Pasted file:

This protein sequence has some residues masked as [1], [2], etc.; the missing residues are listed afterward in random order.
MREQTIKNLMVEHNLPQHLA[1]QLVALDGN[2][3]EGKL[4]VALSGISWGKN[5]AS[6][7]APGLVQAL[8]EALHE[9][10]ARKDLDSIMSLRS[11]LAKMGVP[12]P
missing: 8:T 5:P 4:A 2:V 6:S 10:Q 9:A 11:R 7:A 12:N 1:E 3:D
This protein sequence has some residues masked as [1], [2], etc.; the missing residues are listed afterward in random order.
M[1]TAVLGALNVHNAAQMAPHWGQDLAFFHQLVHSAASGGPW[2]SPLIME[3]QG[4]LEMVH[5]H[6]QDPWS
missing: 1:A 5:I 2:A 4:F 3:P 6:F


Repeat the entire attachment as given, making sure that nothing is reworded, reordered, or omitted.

This protein sequence has some residues masked as [1], [2], etc.; the missing residues are listed afterward in random order.
MREQTIKNLMVEHNLPQHLA[1]QLVALDGN[2][3]EGKL[4]VALSGISWGKN[5]AS[6][7]APGLVQAL[8]EALHE[9][10]ARKDLDSIMSLRS[11]LAKMGVP[12]P
missing: 8:T 5:P 4:A 2:V 6:S 10:Q 9:A 11:R 7:A 12:N 1:E 3:D
This protein sequence has some residues masked as [1], [2], etc.; the missing residues are listed afterward in random order.
M[1]TAVLGALNVHNAAQMAPHWGQDLAFFHQLVHSAASGGPW[2]SPLIME[3]QG[4]LEMVH[5]H[6]QDPWS
missing: 1:A 5:I 2:A 4:F 3:P 6:F